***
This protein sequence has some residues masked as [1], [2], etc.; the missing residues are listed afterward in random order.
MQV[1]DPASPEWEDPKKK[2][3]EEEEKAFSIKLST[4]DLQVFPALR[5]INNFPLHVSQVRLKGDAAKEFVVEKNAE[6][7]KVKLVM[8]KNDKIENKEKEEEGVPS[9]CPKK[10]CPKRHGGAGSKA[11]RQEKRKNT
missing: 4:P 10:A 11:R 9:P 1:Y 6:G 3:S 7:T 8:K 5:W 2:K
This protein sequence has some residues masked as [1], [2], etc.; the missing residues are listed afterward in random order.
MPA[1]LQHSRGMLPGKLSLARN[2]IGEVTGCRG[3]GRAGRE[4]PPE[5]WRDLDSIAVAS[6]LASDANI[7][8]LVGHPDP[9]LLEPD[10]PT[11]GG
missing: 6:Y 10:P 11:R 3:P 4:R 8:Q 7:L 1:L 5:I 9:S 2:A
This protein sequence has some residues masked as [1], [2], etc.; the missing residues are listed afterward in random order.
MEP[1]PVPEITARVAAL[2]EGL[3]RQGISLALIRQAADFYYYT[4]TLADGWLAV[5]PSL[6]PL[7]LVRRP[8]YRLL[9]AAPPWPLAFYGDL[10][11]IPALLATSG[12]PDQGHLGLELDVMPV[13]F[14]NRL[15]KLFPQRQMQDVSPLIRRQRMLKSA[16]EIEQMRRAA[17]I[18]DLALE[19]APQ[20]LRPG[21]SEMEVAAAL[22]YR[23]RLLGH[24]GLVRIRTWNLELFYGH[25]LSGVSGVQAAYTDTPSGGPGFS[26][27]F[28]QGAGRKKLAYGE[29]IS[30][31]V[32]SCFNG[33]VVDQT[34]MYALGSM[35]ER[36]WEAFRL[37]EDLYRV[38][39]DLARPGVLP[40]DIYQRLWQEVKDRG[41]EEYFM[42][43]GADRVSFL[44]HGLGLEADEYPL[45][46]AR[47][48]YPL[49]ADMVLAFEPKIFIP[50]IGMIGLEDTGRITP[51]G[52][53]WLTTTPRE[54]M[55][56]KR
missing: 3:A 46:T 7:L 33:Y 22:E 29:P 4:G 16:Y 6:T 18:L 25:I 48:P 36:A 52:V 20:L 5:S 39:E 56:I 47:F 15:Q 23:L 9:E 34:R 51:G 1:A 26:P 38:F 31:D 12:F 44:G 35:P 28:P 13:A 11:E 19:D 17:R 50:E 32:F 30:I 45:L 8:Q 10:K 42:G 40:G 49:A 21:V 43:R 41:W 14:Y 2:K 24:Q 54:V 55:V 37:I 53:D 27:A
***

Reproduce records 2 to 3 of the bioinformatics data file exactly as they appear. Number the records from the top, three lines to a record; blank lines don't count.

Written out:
This protein sequence has some residues masked as [1], [2], etc.; the missing residues are listed afterward in random order.
MPA[1]LQHSRGMLPGKLSLARN[2]IGEVTGCRG[3]GRAGRE[4]PPE[5]WRDLDSIAVAS[6]LASDANI[7][8]LVGHPDP[9]LLEPD[10]PT[11]GG
missing: 6:Y 10:P 11:R 3:P 4:R 8:Q 7:L 1:L 5:I 9:S 2:A
This protein sequence has some residues masked as [1], [2], etc.; the missing residues are listed afterward in random order.
MEP[1]PVPEITARVAAL[2]EGL[3]RQGISLALIRQAADFYYYT[4]TLADGWLAV[5]PSL[6]PL[7]LVRRP[8]YRLL[9]AAPPWPLAFYGDL[10][11]IPALLATSG[12]PDQGHLGLELDVMPV[13]F[14]NRL[15]KLFPQRQMQDVSPLIRRQRMLKSA[16]EIEQMRRAA[17]I[18]DLALE[19]APQ[20]LRPG[21]SEMEVAAAL[22]YR[23]RLLGH[24]GLVRIRTWNLELFYGH[25]LSGVSGVQAAYTDTPSGGPGFS[26][27]F[28]QGAGRKKLAYGE[29]IS[30][31]V[32]SCFNG[33]VVDQT[34]MYALGSM[35]ER[36]WEAFRL[37]EDLYRV[38][39]DLARPGVLP[40]DIYQRLWQEVKDRG[41]EEYFM[42][43]GADRVSFL[44]HGLGLEADEYPL[45][46]AR[47][48]YPL[49]ADMVLAFEPKIFIP[50]IGMIGLEDTGRITP[51]G[52][53]WLTTTPRE[54]M[55][56]KR
missing: 3:A 46:T 7:L 33:Y 22:E 29:P 4:G 16:Y 6:T 18:L 25:I 48:P 36:A 52:V 20:L 5:S 39:E 56:I 47:F 15:Q 23:L 9:E 34:R 51:G 1:A 26:P 38:F 31:D 12:F 44:G 35:P 28:P 13:A 11:E 19:D 17:R 50:E 32:F 30:I 45:L 8:Q 10:K 42:G 40:G 49:A 21:V 43:R 41:W 14:Y 2:K 24:Q 54:V 55:V 37:I 53:D 27:A